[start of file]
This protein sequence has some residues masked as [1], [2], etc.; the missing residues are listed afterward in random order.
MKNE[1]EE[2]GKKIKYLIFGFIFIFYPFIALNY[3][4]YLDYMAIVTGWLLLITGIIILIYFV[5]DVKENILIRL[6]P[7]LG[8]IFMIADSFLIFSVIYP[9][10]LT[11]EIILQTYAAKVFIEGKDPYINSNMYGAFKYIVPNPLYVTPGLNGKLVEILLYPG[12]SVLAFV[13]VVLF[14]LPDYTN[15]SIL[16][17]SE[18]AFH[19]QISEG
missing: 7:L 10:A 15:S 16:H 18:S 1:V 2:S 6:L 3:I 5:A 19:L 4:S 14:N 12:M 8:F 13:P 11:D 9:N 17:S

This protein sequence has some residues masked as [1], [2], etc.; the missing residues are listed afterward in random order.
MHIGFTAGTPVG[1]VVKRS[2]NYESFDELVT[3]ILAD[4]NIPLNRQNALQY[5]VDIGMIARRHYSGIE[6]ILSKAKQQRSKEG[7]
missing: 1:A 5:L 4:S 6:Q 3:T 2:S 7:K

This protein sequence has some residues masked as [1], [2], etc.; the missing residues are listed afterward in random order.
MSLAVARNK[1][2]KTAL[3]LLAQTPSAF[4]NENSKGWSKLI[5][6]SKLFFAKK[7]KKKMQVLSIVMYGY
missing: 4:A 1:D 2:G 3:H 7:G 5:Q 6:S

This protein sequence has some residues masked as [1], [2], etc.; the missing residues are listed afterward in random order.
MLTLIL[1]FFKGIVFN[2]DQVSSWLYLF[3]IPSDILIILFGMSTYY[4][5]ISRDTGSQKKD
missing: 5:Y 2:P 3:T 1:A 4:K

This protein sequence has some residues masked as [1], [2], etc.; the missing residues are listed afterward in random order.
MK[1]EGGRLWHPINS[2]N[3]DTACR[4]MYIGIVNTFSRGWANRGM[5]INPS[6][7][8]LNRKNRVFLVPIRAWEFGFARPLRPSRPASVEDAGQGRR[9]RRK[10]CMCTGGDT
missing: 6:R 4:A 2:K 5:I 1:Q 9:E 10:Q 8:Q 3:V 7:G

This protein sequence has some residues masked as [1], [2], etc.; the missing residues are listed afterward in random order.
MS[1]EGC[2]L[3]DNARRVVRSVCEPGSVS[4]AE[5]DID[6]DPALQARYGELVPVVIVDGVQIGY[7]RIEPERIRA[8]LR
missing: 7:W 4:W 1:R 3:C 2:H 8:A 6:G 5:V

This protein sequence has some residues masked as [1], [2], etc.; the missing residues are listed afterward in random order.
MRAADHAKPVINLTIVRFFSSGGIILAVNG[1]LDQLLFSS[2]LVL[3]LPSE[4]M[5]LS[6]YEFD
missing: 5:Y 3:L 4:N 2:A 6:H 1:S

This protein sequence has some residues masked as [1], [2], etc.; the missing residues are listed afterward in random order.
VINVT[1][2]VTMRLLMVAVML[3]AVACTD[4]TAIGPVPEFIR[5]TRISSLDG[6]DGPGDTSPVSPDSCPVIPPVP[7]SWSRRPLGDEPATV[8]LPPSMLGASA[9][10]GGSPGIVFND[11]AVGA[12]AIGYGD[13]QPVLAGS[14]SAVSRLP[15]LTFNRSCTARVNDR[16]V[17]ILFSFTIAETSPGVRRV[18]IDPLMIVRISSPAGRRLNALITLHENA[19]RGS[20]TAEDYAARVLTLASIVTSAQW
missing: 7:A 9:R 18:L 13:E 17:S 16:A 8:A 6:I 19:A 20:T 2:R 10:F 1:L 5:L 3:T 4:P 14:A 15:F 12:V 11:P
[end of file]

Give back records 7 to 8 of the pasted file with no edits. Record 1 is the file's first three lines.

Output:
This protein sequence has some residues masked as [1], [2], etc.; the missing residues are listed afterward in random order.
MRAADHAKPVINLTIVRFFSSGGIILAVNG[1]LDQLLFSS[2]LVL[3]LPSE[4]M[5]LS[6]YEFD
missing: 5:Y 3:L 4:N 2:A 6:H 1:S

This protein sequence has some residues masked as [1], [2], etc.; the missing residues are listed afterward in random order.
VINVT[1][2]VTMRLLMVAVML[3]AVACTD[4]TAIGPVPEFIR[5]TRISSLDG[6]DGPGDTSPVSPDSCPVIPPVP[7]SWSRRPLGDEPATV[8]LPPSMLGASA[9][10]GGSPGIVFND[11]AVGA[12]AIGYGD[13]QPVLAGS[14]SAVSRLP[15]LTFNRSCTARVNDR[16]V[17]ILFSFTIAETSPGVRRV[18]IDPLMIVRISSPAGRRLNALITLHENA[19]RGS[20]TAEDYAARVLTLASIVTSAQW
missing: 7:A 9:R 18:L 13:E 17:S 16:A 8:A 6:I 19:A 20:T 2:R 10:F 1:L 5:L 3:T 4:P 14:A 15:F 12:V 11:P